How Tom Brady Achieves a Winning Mindset

This past Sunday, the New England Patriots won their sixth Super Bowl — the ninth Super Bowl they have attended since Tom Brady joined the team.

At 41 years old, Brady remains the oldest active quarterback in the NFL and boasts more MVP awards, wins, and total games played than any other player. He attributes his success not just to innate talent but to his exceptional training paired with what he calls a winning mindset.

What is this mindset, and how do you get it?

Mental Toughness is Something You Learn

Brady looks back on his early career and draft days as a formative time for his mindset. It was during this period that he says he learned mental toughness — the ability to never give up.

“I never accepted the place I was at,” he says. “At certain points, I could have chosen not to keep trying to reach my goals, but I never backed down, and I had a lot of people who supported and encouraged me, you know, when I faced my own personal doubts.”

In fact, Brady claims it’s these tough times that taught him what it means to fight.

“I found that challenges bring out the best in me,” he says. “I think back on them as gifts. And I fought hard to get where I am today, which means I know what it means to fight hard.”

For Brady, mental toughness is about two things: staying positive and staying centered.

Focus on the Positive: What You Can Control

Photo Credit: Ruben Alves

Brady makes an effort to stay positive. That’s easy when you win the Super Bowl, but what about the rest of the year? A winning mindset, for Brady, means focusing on what’s in your control.

“Regardless of the outcome,” he says, “I always ask myself whether we did the best we were capable of, and what we could do differently and better next time. To me, that’s a big part of creating the right mindset.”

Brady echoes wisdom here that’s been around for millennia. All the way back to the Stoics of Ancient Rome, philosophers believed it was important to differentiate between two types of events: those you can control, and those you can’t. Brady agrees.

“Things happen sometimes that I don’t welcome or want,” explains Brady, “but I make the choice to remain positive. That is something within my control. I don’t like to focus on negatives or to make excuses. I am never a victim. And whenever my team loses a game, it’s an opportunity to learn something. A game is always an experiment.”

When in Doubt, Bring Yourself Back to Center

Framing events in a positive light helps Brady to keep his head up, but positivity alone doesn’t cut it. Winning takes more than a smile and a can-do attitude, according to Brady; it takes focus. To get in the zone, Brady uses simple centering exercises that anyone can do.

“For me,” he explains, “reading magazines, listening to music, driving in my car, lying down in my bed, or working in my garden are the things that help me recenter.”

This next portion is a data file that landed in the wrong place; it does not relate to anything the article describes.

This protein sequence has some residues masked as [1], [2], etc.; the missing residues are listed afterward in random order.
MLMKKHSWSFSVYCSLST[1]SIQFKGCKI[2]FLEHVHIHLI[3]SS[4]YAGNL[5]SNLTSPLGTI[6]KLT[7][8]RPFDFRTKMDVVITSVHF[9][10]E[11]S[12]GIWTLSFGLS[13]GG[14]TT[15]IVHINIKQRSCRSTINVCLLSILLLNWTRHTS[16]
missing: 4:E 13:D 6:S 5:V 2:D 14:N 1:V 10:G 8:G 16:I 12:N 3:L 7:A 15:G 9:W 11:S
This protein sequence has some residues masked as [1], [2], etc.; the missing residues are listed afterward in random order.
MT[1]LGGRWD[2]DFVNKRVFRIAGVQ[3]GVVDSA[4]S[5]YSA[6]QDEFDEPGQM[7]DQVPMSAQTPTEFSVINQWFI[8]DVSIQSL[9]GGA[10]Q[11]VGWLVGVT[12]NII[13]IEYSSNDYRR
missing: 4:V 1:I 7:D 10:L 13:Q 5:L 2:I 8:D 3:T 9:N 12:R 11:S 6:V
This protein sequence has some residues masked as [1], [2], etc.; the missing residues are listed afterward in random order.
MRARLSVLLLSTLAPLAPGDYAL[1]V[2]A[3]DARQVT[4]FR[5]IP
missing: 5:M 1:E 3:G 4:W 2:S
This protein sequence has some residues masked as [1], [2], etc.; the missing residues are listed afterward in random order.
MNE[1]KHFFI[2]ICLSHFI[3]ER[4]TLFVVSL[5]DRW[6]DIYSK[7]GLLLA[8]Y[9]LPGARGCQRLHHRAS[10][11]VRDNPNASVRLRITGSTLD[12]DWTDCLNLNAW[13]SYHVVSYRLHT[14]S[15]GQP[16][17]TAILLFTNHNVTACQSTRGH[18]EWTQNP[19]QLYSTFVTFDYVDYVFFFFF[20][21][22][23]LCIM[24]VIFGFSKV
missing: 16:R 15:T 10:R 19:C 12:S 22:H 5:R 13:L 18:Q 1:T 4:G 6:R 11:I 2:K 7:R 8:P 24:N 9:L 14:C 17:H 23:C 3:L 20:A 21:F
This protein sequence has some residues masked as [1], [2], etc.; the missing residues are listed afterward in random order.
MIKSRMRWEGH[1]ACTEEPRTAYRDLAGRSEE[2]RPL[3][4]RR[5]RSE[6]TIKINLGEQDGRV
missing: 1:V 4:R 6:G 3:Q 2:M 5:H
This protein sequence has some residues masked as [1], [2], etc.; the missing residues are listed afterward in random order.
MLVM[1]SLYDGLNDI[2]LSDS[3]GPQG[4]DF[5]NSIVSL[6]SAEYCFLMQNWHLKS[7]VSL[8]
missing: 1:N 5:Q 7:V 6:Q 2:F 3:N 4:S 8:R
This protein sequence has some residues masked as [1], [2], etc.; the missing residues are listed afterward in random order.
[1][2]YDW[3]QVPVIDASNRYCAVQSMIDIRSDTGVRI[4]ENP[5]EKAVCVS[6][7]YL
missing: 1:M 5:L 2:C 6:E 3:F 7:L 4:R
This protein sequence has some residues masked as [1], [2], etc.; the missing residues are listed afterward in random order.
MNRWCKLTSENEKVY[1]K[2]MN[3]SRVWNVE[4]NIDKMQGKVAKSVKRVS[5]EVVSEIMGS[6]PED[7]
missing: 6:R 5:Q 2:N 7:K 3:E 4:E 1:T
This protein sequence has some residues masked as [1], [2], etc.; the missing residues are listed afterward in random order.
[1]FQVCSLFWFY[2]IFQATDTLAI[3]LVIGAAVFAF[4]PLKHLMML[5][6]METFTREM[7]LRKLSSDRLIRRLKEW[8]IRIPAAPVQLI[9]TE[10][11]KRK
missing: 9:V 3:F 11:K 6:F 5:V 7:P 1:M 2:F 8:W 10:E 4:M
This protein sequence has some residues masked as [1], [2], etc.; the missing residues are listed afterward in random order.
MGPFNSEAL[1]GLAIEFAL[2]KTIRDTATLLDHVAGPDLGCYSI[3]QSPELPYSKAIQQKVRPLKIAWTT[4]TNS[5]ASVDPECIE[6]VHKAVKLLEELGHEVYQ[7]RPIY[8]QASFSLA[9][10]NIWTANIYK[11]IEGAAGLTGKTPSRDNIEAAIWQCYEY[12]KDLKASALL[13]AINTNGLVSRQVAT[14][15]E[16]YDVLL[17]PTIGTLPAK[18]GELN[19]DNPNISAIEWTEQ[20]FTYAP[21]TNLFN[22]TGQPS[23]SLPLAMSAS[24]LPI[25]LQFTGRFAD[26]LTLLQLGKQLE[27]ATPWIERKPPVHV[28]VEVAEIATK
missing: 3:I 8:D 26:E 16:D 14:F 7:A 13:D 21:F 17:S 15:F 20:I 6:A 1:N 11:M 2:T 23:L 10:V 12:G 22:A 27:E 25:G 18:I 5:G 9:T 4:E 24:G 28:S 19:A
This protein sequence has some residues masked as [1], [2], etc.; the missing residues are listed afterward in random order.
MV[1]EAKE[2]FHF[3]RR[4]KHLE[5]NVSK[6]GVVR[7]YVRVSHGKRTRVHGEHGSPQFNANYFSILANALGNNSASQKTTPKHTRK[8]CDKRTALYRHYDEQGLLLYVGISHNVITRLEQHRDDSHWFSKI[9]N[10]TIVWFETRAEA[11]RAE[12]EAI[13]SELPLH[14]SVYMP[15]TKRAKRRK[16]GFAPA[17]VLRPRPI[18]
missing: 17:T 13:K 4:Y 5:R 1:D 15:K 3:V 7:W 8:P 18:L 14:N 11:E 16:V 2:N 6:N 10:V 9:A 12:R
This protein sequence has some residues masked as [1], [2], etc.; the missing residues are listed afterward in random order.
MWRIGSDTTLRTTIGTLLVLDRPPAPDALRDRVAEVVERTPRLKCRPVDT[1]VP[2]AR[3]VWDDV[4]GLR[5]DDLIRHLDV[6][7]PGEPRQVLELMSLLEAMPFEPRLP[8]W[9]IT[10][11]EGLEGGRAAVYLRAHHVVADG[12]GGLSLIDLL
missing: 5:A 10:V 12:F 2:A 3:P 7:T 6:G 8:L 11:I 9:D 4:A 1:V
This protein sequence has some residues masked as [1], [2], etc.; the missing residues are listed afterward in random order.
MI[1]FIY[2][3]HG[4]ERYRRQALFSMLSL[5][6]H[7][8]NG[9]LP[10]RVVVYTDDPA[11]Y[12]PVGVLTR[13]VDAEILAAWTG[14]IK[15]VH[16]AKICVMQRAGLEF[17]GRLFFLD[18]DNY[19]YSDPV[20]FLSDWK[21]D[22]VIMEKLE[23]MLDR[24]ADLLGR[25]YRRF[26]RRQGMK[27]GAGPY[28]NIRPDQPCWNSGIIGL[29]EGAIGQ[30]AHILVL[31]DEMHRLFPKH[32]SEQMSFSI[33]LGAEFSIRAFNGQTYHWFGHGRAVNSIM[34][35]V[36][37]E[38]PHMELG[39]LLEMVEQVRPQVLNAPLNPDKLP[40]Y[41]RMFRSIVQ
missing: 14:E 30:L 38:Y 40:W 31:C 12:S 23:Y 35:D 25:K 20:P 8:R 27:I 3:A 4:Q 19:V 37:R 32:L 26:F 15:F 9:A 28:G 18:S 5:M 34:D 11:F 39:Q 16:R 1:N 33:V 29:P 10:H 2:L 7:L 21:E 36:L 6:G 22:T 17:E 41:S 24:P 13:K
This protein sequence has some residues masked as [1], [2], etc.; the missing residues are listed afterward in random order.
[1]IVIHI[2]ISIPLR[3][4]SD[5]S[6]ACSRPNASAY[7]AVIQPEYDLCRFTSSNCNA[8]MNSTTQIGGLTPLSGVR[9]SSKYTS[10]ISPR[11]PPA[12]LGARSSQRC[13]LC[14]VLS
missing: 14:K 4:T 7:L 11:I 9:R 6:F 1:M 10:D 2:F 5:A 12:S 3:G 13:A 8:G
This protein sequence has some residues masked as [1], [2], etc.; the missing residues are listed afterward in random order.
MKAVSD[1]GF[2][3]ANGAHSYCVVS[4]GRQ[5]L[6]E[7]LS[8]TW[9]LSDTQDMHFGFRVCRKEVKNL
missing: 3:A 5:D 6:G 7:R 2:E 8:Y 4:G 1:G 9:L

But winding down isn’t the only way for Brady to get centered. Emotional regulation takes on the opposite color before a game, where Brady’s goal is to rev himself up. The tactic here is totally different.

“To get into the game mindset, I might let out a scream,” he says. “Other times, if I don’t scream, it’s maybe because I’m too pumped up, and I want to balance that energy out.”

No matter what Brady does, staying centered is about knowing how he feels and then knowing what mindset he needs to reach. Then, it’s a simple matter of getting from point A to point B.

Reframe Reality: Treat Practice Like a Game

Possibly the most important aspect of Brady’s mental game is his practice of reframing ordinary activities (like practice) in such a way that there’s no “easy mode.” Practice, for Brady, needs to be taken as seriously as a game. In fact, this is the approach he took at the beginning of his career to stand out and get ahead.

“Every day during practice I was competing as hard as I could,” he says, “because I knew that if I didn’t, there was no guarantee I would see any game time. And I thought, If I don’t treat practice like a game, then there’s no way the coaches will let me play in an actual game.”

By raising the stakes, Brady doesn’t change reality — but he changes his perception of reality. This allows him to access a fiercer motivation and hold himself and his team to a higher standard.

“It’s a rule I still live by today.”

Positive, Centered, and Always On — Three Components of a Winning Mindset

Achieving a winning mindset is not rocket science. Just do what Brady does:

  1. Focus on the parts of your life that you can control.
  2. Reframe setbacks as opportunities for improvement.
  3. Take 5 to 10 minutes every day to do something that gets you back to center.
  4. Raise the stakes in something small — become extraordinary by doing ordinary things at a high standard of excellence.

When it comes down to it, you only have one life to live. That’s why getting your mindset right is so important. You’ll spend less time dwelling on dead end thoughts and more time focused on what matters: winning your game.

To learn more about the ways you can build an attitude for success, read the New York Times Bestseller, The TB12 Method, and subscribe to the TB12 Newsletter.

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